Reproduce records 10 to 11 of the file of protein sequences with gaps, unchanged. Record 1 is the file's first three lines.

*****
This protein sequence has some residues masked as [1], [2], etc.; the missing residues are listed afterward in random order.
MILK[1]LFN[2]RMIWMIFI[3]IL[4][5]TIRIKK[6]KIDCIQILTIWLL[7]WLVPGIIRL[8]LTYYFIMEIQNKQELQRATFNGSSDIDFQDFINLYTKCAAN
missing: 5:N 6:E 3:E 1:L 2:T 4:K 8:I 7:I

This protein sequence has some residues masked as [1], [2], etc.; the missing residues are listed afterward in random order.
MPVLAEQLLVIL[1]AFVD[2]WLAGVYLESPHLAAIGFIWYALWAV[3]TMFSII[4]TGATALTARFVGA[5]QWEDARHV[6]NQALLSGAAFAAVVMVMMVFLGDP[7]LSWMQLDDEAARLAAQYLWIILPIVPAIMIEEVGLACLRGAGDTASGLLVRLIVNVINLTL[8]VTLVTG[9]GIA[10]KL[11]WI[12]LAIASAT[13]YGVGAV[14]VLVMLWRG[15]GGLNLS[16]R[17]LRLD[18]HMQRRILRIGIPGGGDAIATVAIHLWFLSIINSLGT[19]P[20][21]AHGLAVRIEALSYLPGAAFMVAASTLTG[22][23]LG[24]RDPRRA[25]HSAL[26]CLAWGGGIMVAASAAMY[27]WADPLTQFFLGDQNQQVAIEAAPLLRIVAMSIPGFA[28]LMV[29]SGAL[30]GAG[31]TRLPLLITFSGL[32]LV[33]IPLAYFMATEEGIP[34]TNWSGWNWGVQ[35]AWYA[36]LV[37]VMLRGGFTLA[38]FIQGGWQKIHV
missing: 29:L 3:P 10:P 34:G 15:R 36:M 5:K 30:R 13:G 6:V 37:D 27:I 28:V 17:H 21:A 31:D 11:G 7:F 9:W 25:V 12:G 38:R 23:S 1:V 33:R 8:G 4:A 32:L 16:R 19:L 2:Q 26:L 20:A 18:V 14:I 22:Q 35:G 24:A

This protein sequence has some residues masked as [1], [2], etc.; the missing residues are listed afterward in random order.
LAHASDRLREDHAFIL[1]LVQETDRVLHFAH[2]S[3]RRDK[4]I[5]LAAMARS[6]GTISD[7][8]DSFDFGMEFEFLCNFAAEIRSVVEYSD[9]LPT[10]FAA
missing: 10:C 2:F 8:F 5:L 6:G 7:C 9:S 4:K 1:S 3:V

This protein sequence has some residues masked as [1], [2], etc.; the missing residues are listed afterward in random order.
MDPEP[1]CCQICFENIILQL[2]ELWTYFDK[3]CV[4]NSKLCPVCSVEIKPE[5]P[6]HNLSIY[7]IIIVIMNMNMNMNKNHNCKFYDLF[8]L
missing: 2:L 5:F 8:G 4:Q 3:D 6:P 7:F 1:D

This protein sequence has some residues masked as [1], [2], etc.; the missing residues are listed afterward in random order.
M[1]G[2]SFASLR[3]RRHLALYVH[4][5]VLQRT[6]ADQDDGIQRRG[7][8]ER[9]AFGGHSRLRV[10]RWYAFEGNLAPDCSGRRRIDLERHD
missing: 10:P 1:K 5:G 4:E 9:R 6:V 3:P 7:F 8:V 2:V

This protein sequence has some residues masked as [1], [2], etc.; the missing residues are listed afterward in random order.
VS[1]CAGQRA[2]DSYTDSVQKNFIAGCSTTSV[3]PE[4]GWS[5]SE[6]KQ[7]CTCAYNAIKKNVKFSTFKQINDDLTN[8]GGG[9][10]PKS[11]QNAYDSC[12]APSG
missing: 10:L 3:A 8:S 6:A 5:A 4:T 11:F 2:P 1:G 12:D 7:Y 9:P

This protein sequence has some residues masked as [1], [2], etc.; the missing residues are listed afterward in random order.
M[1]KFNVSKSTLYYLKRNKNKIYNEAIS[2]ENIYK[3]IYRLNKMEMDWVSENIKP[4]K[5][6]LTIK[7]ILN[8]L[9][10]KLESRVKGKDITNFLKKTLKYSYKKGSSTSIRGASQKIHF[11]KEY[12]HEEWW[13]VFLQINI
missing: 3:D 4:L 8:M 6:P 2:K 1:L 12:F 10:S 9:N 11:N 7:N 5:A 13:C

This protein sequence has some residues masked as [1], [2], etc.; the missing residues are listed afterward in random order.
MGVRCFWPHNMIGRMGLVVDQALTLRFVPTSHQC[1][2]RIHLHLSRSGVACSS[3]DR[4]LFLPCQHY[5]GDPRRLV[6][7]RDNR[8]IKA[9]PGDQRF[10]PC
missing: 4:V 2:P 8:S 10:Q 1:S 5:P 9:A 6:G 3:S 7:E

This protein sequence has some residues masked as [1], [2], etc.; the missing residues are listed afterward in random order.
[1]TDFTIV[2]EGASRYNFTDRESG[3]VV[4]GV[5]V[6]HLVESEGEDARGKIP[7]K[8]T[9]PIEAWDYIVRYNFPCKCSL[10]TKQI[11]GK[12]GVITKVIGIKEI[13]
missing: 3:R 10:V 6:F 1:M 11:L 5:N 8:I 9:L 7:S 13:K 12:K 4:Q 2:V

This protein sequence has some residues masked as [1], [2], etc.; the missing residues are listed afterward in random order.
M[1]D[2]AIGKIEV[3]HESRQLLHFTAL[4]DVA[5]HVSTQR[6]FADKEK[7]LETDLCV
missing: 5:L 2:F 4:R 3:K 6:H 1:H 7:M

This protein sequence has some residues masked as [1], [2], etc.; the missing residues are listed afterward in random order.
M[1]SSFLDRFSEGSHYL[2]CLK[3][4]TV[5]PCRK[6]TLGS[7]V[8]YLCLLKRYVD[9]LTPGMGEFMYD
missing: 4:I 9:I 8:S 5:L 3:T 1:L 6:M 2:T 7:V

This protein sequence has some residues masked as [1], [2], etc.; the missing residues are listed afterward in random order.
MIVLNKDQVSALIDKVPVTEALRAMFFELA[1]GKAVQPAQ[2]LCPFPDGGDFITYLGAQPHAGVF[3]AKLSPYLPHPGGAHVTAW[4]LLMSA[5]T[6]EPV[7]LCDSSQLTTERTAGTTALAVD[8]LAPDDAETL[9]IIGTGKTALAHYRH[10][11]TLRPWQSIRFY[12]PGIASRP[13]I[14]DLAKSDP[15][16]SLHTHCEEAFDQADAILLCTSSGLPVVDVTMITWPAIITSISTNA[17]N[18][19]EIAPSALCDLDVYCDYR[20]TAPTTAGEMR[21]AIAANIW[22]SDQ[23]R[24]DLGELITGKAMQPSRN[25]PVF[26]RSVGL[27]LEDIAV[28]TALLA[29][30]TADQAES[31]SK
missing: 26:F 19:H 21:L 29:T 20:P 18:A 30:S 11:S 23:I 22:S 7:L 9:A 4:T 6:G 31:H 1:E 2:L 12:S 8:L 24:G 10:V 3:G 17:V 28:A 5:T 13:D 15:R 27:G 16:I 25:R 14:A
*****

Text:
This protein sequence has some residues masked as [1], [2], etc.; the missing residues are listed afterward in random order.
M[1]D[2]AIGKIEV[3]HESRQLLHFTAL[4]DVA[5]HVSTQR[6]FADKEK[7]LETDLCV
missing: 5:L 2:F 4:R 3:K 6:H 1:H 7:M

This protein sequence has some residues masked as [1], [2], etc.; the missing residues are listed afterward in random order.
M[1]SSFLDRFSEGSHYL[2]CLK[3][4]TV[5]PCRK[6]TLGS[7]V[8]YLCLLKRYVD[9]LTPGMGEFMYD
missing: 4:I 9:I 8:S 5:L 3:T 1:L 6:M 2:T 7:V